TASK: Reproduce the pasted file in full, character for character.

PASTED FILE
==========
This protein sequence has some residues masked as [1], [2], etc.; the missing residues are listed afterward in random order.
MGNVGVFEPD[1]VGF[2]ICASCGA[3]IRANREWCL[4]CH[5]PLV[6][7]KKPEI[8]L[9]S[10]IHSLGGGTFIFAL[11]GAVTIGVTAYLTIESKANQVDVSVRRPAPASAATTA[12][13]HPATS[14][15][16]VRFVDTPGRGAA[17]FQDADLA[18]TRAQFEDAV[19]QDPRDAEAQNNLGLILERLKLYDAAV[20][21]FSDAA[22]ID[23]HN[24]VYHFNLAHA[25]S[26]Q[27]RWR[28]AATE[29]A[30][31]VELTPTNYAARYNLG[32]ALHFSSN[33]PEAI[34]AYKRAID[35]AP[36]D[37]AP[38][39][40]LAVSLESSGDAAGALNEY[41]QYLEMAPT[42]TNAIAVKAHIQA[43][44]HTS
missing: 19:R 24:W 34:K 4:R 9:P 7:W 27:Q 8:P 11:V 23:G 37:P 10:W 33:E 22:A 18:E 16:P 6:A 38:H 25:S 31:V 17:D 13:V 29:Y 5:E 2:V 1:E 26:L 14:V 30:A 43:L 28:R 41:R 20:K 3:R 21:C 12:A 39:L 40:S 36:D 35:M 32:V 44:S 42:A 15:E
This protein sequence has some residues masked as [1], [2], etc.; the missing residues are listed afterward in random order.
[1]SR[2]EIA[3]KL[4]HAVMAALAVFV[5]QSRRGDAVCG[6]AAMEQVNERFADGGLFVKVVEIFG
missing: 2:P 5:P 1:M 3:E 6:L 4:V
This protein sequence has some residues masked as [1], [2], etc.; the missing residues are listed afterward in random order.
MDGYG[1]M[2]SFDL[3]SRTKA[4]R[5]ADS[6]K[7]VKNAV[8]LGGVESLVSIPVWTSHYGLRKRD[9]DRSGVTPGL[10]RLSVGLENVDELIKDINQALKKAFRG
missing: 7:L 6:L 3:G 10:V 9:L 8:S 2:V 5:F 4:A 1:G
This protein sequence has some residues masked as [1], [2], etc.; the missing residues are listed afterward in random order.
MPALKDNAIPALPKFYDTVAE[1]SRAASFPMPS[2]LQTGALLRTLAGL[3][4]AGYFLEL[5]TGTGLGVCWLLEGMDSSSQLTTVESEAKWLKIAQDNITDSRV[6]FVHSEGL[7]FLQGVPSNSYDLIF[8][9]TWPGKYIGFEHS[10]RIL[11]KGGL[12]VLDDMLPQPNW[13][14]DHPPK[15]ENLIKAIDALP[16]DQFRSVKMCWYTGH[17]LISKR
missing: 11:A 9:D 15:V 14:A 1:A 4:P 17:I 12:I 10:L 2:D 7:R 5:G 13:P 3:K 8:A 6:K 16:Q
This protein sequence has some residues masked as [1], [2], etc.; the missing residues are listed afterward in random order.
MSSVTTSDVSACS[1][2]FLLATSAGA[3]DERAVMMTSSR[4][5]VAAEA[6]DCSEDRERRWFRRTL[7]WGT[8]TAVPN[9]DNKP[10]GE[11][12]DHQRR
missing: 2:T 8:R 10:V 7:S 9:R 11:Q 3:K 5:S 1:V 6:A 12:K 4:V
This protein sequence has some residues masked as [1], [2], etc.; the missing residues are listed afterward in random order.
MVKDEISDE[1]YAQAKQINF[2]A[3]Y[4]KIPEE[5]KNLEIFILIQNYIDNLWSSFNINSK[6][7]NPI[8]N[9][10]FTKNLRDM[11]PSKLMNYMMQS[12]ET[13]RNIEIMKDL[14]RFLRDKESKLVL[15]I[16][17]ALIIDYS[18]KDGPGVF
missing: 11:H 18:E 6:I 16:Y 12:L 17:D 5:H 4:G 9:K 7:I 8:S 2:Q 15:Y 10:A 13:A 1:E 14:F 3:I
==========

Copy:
This protein sequence has some residues masked as [1], [2], etc.; the missing residues are listed afterward in random order.
MGNVGVFEPD[1]VGF[2]ICASCGA[3]IRANREWCL[4]CH[5]PLV[6][7]KKPEI[8]L[9]S[10]IHSLGGGTFIFAL[11]GAVTIGVTAYLTIESKANQVDVSVRRPAPASAATTA[12][13]HPATS[14][15][16]VRFVDTPGRGAA[17]FQDADLA[18]TRAQFEDAV[19]QDPRDAEAQNNLGLILERLKLYDAAV[20][21]FSDAA[22]ID[23]HN[24]VYHFNLAHA[25]S[26]Q[27]RWR[28]AATE[29]A[30][31]VELTPTNYAARYNLG[32]ALHFSSN[33]PEAI[34]AYKRAID[35]AP[36]D[37]AP[38][39][40]LAVSLESSGDAAGALNEY[41]QYLEMAPT[42]TNAIAVKAHIQA[43][44]HTS
missing: 19:R 24:W 34:K 4:R 9:P 7:W 27:Q 8:P 11:V 23:G 37:P 10:W 33:E 22:A 18:E 16:P 6:A 38:H 25:S 31:V 17:D 13:V 29:Y 5:E 2:V 1:E 26:L 14:V 30:A 43:L 28:R 41:R 20:K 3:R 21:C 12:A 39:L 40:S 36:D 35:M 32:V 44:S 42:A 15:E
This protein sequence has some residues masked as [1], [2], etc.; the missing residues are listed afterward in random order.
[1]SR[2]EIA[3]KL[4]HAVMAALAVFV[5]QSRRGDAVCG[6]AAMEQVNERFADGGLFVKVVEIFG
missing: 2:P 5:P 1:M 3:E 6:L 4:V
This protein sequence has some residues masked as [1], [2], etc.; the missing residues are listed afterward in random order.
MDGYG[1]M[2]SFDL[3]SRTKA[4]R[5]ADS[6]K[7]VKNAV[8]LGGVESLVSIPVWTSHYGLRKRD[9]DRSGVTPGL[10]RLSVGLENVDELIKDINQALKKAFRG
missing: 7:L 6:L 3:G 10:V 9:L 8:S 2:V 5:F 4:A 1:G
This protein sequence has some residues masked as [1], [2], etc.; the missing residues are listed afterward in random order.
MPALKDNAIPALPKFYDTVAE[1]SRAASFPMPS[2]LQTGALLRTLAGL[3][4]AGYFLEL[5]TGTGLGVCWLLEGMDSSSQLTTVESEAKWLKIAQDNITDSRV[6]FVHSEGL[7]FLQGVPSNSYDLIF[8][9]TWPGKYIGFEHS[10]RIL[11]KGGL[12]VLDDMLPQPNW[13][14]DHPPK[15]ENLIKAIDALP[16]DQFRSVKMCWYTGH[17]LISKR
missing: 11:A 9:D 15:V 14:A 1:A 4:P 17:I 12:I 10:L 2:D 7:R 5:G 13:P 3:K 8:A 6:K 16:Q
This protein sequence has some residues masked as [1], [2], etc.; the missing residues are listed afterward in random order.
MSSVTTSDVSACS[1][2]FLLATSAGA[3]DERAVMMTSSR[4][5]VAAEA[6]DCSEDRERRWFRRTL[7]WGT[8]TAVPN[9]DNKP[10]GE[11][12]DHQRR
missing: 2:T 8:R 10:V 7:S 9:R 11:Q 3:K 5:S 1:V 6:A 12:K 4:V
This protein sequence has some residues masked as [1], [2], etc.; the missing residues are listed afterward in random order.
MVKDEISDE[1]YAQAKQINF[2]A[3]Y[4]KIPEE[5]KNLEIFILIQNYIDNLWSSFNINSK[6][7]NPI[8]N[9][10]FTKNLRDM[11]PSKLMNYMMQS[12]ET[13]RNIEIMKDL[14]RFLRDKESKLVL[15]I[16][17]ALIIDYS[18]KDGPGVF
missing: 11:H 18:E 6:I 16:Y 12:L 17:D 5:H 4:G 9:K 7:I 8:S 2:Q 15:Y 10:A 13:A 1:E 14:F 3:I